Recognize your customer. What are they looking for? What exactly do they require? What is most important to them? As individuals, who are they? What exactly is their backstory? Why is fitness and nutrition such a significant undertaking for them?
Share the highs, but keep an emotional distance from the lows. You aren’t a lousy coach because they aren’t making improvement. Without taking it personally, make any necessary improvements to your method and plan.
Concentrate on the process. Look for proof that clients are improving their skills and performing the everyday tasks that are actually important to them. Concentrate on outcomes (particularly everyday actions) that they can influence.
Maintain a straightforward approach. At a time, one item at a time. Don’t overburden them.
Set specific goals for yourself. Consider allowing the client to decide the speed, even if it appears to be painfully sluggish. When they need to be pushed, push them a little, but not too far.
Unless the competition is amicable and without consequence, avoid it. And you’re confident your client will love it. Instead, concentrate on assisting your customer in reaching their full potential and becoming their “best self.”
Respect and embrace them without reservation. Demonstrate to them that you’re in it for the long term. Give them dignity by meeting them where they are.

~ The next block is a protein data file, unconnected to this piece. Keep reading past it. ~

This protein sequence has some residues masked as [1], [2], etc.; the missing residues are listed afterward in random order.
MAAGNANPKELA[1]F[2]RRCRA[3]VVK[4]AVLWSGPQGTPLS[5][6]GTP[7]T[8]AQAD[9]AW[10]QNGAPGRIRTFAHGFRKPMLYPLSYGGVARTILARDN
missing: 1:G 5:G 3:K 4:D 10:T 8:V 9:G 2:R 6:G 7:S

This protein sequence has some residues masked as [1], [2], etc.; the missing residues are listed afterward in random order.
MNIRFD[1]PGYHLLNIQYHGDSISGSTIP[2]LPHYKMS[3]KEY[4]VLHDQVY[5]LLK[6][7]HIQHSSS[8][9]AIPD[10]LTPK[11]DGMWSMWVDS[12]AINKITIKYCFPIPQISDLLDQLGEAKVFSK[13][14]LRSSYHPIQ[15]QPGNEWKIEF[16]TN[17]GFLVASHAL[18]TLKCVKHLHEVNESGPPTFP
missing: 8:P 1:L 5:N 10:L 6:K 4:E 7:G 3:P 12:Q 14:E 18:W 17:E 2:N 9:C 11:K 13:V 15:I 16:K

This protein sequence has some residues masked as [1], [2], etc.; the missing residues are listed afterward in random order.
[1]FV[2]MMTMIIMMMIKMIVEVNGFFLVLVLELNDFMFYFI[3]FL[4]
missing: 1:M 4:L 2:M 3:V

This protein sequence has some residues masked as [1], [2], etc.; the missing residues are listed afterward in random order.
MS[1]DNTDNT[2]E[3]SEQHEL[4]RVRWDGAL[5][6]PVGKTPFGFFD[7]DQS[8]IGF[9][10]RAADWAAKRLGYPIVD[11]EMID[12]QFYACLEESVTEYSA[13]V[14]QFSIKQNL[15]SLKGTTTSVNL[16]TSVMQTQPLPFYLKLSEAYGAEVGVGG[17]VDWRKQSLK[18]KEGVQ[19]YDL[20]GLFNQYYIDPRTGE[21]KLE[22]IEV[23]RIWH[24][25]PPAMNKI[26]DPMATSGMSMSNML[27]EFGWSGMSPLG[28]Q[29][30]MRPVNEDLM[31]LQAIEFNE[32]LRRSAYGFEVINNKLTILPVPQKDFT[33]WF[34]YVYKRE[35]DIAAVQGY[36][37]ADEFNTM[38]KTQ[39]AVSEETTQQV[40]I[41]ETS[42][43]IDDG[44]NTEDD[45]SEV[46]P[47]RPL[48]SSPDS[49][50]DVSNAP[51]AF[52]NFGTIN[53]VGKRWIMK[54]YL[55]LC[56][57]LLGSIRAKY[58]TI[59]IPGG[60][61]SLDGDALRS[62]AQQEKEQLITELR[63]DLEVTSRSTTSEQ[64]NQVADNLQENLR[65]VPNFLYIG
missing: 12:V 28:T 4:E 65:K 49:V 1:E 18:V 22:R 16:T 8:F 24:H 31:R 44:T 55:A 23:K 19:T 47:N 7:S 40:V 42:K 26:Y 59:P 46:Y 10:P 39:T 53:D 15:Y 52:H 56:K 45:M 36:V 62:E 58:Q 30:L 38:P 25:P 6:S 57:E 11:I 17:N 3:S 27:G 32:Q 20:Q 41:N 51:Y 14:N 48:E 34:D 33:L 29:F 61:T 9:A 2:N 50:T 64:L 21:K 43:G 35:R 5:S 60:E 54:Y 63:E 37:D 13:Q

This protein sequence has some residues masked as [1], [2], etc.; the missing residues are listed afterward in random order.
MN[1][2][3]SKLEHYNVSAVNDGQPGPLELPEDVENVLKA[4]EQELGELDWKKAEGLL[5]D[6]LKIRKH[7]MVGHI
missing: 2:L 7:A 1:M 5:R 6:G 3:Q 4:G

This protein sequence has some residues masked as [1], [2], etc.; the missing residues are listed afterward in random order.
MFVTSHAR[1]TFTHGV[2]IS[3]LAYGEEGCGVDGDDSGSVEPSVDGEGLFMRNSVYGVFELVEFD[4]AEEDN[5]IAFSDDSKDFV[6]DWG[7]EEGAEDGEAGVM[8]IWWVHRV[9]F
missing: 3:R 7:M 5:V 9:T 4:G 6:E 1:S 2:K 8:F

Recognize and capitalize on your assets. What skills does your client already possess? What do they already excel at? What do they already take pleasure in? How can you just keep doing it? Declare victories, successes, and advances whenever and everywhere you see them, no matter how minor they are.
This is the kind of material that will make you feel like a supercoach! You’ll obtain such fantastic results that you’ll have difficulties fitting in all of your clients.
Seriously. This product is effective. It is effective.
However, because we’ve been conditioned to believe that exercises must be terrifying, life-or-death situations, this approach might feel almost too simple. It has a magical quality to it because it is kind and welcoming, and most importantly because it encourages a gradual, step-by-step approach to skill improvement.
Your customers will think you’re a magician.
And it’s possible that you’ll agree with them.
What should I do next?
Recall a time when you had a similar experience.